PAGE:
T12 fluorescent tubes are hard to come by these days, but that's not to say they've disappeared entirely.
The tubes began to be phased out in mid-2012, which we wrote about at length in our post, "The phase out of T12s: Everything you need to know about discontinued tubes."
But if you still have T12s in your sockets and you're looking to save money on lighting in 2017, there are
Steps toward retrofitting T12s to LED, or more energy-efficient lighting
1. Set goals
What are you trying to accomplish with the retrofit you're considering? Are you trying to get ahead of
Having an end goal will inform what products you choose, as well as the way you go about step No. 2 –– building a budget.
2. Build a budget
Are there any budgetary constraints for your retrofit project? Carve out a budget for the project, keeping energy savings, payback, and return on investment in mind. (Some projects pay for themselves in months, like this one we did in Dallas.)
Need help calculating energy savings, payback, and ROI for a lighting project? Download our Ultimate Guide to Calculating Energy Savings and Payback for Lighting Projects.
3. Know your T12 replacement options
There are a number of options for retrofitting away from T12s, even if it just means switching from T12 fluorescents to T8s.
Check out our list below to see all of your T12 to LED options, beginning with the most turn-key/ lowest
T12 to LED replacement options
A. Install a magnetic ballast-compatible plug-and-play LED
If you want to move from T12 fluorescent to LED for the lowest possible up-front cost, a plug-and-play option is your best bet. Philips recently released a magnetic ballast-compatible InstantFit T8 four-foot LED tube, and you can expect other manufacturers to come up with similar solutions soon.
Our candid concern here is that if you have the right conditions for this retrofit to work, you could find yourself a few months down the road with failed magnetic ballasts and no way to power the LED tubes, as magnetic ballasts phased out of production completely a few years back.
B. Install electronic ballast-compatible linear LEDs and a new electronic ballast
This is generally our top recommendation if you simply want to gain substantial energy savings, avoid mercury, and install long-life lighting. Current electronic ballast-compatible LED tubes
C. Install a new LED tube with a remote driver in the fixture
Remote-driver LEDs are the most energy-efficient option in this list, as there is no ballast draw involved in powering the lamp. This setup has a great reputation for performance and reliability, but the cost is generally going to be higher than an electronic ballast and plug-and-play lamp combo. The best uses for a remote driver LED are places where you're looking for high-performance lighting.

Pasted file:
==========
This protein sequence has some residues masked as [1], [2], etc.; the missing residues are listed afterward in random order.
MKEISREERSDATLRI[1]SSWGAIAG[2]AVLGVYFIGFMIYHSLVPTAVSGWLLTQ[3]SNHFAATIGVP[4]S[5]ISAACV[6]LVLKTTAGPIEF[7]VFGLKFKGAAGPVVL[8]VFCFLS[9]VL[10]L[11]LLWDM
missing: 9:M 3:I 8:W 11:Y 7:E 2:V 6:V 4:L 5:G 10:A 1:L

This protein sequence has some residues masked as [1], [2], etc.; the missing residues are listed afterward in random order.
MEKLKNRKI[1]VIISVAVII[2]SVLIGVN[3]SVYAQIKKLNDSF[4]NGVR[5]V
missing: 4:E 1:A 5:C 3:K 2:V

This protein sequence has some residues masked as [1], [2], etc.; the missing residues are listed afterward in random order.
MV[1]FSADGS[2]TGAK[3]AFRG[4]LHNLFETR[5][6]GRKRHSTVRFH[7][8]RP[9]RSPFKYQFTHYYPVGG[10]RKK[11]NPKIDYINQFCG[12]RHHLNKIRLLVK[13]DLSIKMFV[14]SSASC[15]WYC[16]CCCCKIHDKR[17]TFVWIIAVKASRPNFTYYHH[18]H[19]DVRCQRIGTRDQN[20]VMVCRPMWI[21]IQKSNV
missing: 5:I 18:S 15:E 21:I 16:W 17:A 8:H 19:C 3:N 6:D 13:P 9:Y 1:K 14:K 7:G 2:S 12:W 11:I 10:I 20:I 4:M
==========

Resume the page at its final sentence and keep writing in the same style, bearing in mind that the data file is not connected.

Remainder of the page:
D. Install a direct wire linear LED lamp
Bypassing the ballast with an LED tube isn't generally something we recommend for safety reasons, but a lot of places nevertheless do this, and it is an option.
Wondering why we don't typically recommend these? Check out our complete article, "Plug-and-play vs. ballast-bypass and other linear LED options.”
E. Install a new LED fixture
If you are remodeling or your fixtures are in disrepair, consider an LED fixture. This option will give you maximum energy savings and a significant visual upgrade. Often the cost of a new LED fixture versus the cost of a new fluorescent fixture isn't too prohibitive. These also come with the longest life of all the options, though installation will be trickiest and
Here are two helpful articles about LED fixtures, to help you choose between those and lamp swap out:
- Linear LED tube vs. LED fixture: How do I decide which product is right?
- LED lamp replacement vs. LED fixture: Which is best for you?
Sticking with fluorescent? Retrofit T12s to T8s to save on energy
T8s are everywhere. They run on electronic ballasts, rather than magnetic ones, and they're the easiest, least expensive fix if your T12 fluorescents are beginning to burn out and you need a quick replacement. But plug-and-play linear LED tubes have come way down in price of late, and they're always worth exploring if you're going to be climbing a ladder to change out lamps, anyway.
Retrofitting T12 to T8 is a simple ballast and lamp swap. Newer, lower-wattage energy-saver T8 lamps have made their way to the market over the last several years in an effort for traditional manufacturers to compete with highly energy-efficient products. If you have T12s to get rid of, this is the path of least resistance, requiring little effort and not a lot of money.
Having trouble getting
As always, we're here to help you navigate the complexities of lighting and the many ways to move away from antiquated T12s. Don't hesitate to contact us.